“A tradition is kept alive only by something being added to it.”
—Henry James

For many people, once November arrives, so does the holiday season. And with it comes the excitement of what lies ahead.

Yet at least part of that excitement is actually a result of what lies behind—namely, family traditions. A treasured tradition can come in all shapes and sizes: it could be visiting the same home every year for Thanksgiving, bringing out cherished place settings or ornaments that have been passed down to you, or following yearly routines like lighting a menorah or reading ‘Twas the Night Before Christmas to your children on Christmas Eve.

Traditions bond families together and link generations. Just as important, they provide a sense of predictability and comfort in an increasingly chaotic world—and, in 2020, we arguably need them more than ever.

However, as Henry James aptly says in the quote above, these customs should be dynamic, not static: something that honors the past but also grows with you. Here are some ideas for creating new traditions to embrace, both this year and beyond.


      For many people, especially kids, creativity adds to the magic of the season. In addition to the construction-paper turkeys and gingerbread house fun, you can also introduce all kinds of projects—with items you probably already have in your home—that everyone can enjoy doing year after year.

      Add a personal touch to Thanksgiving dinner by creating your own fall-themed centerpiece and glassware.
      • Double up on holiday decor with fall-to-winter ideas for your fireplace mantel.

      • Pair bingo with your holiday-movie traditions—and, for extra fun, play it together remotely with loved ones!

      • Keep your holiday cards every year, and create a keepsake collage out of them.


      Traditions usually center around togetherness, so focus on bringing your family together to prepare your holiday dinner. This year, make sure everyone understands their roles for before and after the meal, whether it’s setting the table, loading the dishwasher, or sweeping the floors. Kids will love helping with the food, too. If they’re beginners in the kitchen, you can show them how to prepare things like the rolls, veggies, or even cranberry sauce. After dinner is done, announce what a great job they did and that they now have official helper roles every year.


      This year, people need one another more than ever, and the holiday season is the perfect time to spread goodwill by helping others. A simple rule to follow: take a tough situation and turn it around. Know a neighbor who can’t get to the grocery store? Offer to make the trip. Can’t go out for a holiday meal? Buy a gift card to a local restaurant to use at a later date—which will not only help a local business but also buy yourself a little optimism for the future. Alternatively, donate the money you would have spent to a food bank. Not heading out on Black Friday? Mark the occasion by buying a gift for a child in need, and have your children help choose it.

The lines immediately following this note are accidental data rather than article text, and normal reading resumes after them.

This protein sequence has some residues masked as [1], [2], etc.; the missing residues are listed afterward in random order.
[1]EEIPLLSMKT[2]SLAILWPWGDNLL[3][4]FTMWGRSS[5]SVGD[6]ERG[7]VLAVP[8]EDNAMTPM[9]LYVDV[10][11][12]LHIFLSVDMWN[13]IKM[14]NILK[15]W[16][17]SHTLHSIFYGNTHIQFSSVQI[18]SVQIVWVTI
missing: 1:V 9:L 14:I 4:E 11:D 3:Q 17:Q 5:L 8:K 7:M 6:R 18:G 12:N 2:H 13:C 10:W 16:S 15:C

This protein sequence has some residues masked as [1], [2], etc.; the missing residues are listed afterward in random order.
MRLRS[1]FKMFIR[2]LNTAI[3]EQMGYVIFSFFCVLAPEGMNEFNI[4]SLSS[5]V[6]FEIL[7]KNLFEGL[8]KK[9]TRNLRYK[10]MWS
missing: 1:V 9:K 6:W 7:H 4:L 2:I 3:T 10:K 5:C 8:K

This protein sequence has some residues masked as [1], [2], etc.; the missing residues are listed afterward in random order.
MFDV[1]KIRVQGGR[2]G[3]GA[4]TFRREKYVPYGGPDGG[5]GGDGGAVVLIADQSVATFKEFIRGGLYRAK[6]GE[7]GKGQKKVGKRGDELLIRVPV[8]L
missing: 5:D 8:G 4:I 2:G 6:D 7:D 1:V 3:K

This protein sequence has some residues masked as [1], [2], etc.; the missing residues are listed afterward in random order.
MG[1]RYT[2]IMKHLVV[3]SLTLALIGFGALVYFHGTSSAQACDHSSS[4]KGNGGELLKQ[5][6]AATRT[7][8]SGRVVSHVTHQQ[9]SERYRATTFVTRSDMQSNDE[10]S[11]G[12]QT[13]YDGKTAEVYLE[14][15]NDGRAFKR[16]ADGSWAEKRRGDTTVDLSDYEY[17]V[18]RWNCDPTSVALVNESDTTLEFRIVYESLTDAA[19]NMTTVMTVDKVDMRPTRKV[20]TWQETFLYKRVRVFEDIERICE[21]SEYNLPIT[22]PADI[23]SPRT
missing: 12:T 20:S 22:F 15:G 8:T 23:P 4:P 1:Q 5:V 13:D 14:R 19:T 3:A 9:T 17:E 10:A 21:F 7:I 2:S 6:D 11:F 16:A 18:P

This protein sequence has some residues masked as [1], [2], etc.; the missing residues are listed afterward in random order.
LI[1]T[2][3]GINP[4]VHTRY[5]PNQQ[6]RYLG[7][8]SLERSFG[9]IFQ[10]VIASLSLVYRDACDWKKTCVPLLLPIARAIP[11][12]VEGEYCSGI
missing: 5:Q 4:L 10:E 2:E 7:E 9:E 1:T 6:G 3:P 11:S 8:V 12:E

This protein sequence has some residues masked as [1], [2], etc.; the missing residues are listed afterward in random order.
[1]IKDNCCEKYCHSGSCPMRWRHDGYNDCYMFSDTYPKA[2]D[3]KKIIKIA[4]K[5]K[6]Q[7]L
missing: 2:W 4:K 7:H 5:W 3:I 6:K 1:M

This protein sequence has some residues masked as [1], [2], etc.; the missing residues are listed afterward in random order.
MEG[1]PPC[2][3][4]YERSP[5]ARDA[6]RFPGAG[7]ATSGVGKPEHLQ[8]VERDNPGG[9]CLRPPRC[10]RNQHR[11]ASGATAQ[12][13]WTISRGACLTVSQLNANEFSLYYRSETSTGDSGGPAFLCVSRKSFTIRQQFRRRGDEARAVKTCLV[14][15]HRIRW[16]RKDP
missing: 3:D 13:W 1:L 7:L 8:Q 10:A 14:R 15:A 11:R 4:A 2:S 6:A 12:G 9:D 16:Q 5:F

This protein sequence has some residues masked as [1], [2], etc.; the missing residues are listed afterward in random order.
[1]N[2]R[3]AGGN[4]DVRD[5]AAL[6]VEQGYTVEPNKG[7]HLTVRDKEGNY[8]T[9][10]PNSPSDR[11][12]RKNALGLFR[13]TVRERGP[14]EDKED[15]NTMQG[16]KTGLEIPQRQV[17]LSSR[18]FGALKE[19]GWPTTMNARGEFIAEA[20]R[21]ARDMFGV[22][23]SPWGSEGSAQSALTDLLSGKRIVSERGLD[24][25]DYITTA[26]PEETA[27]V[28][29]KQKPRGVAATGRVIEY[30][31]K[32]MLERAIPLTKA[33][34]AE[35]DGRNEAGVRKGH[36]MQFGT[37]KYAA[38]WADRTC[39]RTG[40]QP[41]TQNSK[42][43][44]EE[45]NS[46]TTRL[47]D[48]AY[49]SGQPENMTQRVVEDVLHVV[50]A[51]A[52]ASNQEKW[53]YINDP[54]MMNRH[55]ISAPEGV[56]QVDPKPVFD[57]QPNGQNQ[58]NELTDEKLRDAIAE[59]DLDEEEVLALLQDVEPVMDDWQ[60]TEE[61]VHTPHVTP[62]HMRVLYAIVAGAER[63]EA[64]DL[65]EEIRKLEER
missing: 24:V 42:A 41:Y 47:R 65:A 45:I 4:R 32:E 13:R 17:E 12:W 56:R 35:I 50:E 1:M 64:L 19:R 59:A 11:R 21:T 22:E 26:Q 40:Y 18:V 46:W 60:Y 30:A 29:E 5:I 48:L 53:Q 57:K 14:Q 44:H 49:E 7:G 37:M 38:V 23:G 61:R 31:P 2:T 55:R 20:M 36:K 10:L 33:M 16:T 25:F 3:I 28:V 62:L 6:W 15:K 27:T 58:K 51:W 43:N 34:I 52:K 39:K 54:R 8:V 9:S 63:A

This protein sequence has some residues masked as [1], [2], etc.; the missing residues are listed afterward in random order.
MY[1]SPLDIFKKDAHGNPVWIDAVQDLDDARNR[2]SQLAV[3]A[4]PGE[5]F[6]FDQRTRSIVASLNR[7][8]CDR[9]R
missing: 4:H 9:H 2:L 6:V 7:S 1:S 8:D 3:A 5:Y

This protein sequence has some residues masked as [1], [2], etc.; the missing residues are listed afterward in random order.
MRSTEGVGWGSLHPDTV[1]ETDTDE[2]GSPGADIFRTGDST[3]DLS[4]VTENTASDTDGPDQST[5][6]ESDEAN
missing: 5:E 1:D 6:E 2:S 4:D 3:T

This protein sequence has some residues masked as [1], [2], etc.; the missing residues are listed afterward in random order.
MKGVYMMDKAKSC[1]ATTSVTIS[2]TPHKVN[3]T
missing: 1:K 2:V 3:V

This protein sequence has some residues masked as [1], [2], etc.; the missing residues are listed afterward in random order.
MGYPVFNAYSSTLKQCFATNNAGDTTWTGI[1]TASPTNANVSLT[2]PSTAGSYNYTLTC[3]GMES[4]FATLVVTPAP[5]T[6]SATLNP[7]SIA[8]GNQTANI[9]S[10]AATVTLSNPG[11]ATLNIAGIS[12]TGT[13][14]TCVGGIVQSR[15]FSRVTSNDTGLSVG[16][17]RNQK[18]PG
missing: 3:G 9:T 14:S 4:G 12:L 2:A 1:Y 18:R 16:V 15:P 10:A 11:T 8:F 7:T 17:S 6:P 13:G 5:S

In addition, with fewer people gathering for the holidays, a personal touch can be the best gift you can give. If you can’t see Grandma this year, plan ahead: write a good, old-fashioned, handwritten letter, and send it in plenty of time for her to receive it before the holiday. She’ll probably appreciate it so much, she’ll want to get one every year! You can also help your kids write to a veteran or a COVID-19 frontline responder to show much how much you appreciate them; both can be done through an organization like Operation Gratitude.


    More than anything, the best tradition you can start is to treasure every moment you have with friends and family—yes, even more than you usually do. For example, with things being quite different for Thanksgiving this year (including some retailers being closed), many of us will have extra time during the holiday that would have been spent shopping or working on a larger holiday dinner. Use it intentionally with those who are with you: put down your phone, and turn off the TV unless you’re watching it together. Take a walk together. Do a backyard scavenger hunt. Play a family game of football. Whatever you decide to do, seize the day.

    And speaking of carpe diem, why wait to transition from one holiday to the next? Buy yourself and your family some new nighttime holiday gear. That way, soon after Thanksgiving dinner is done, the conversations have ended, things have been cleaned up, and the calls to loved ones have been made, you can get comfy in your new sleepwear and mark the occasion by taking a family photo and watching some holiday programming together.

    As you can see, there are many ways that you can start new holiday traditions for you and your family—right from the comfort of home. Sure, the usual crowded house, ginormous holiday feast, and holiday events may be scaled back in 2020, but that just creates opportunities to focus on not only enhancing the memories of cherished times and loved ones but also creating new ones for generations to come.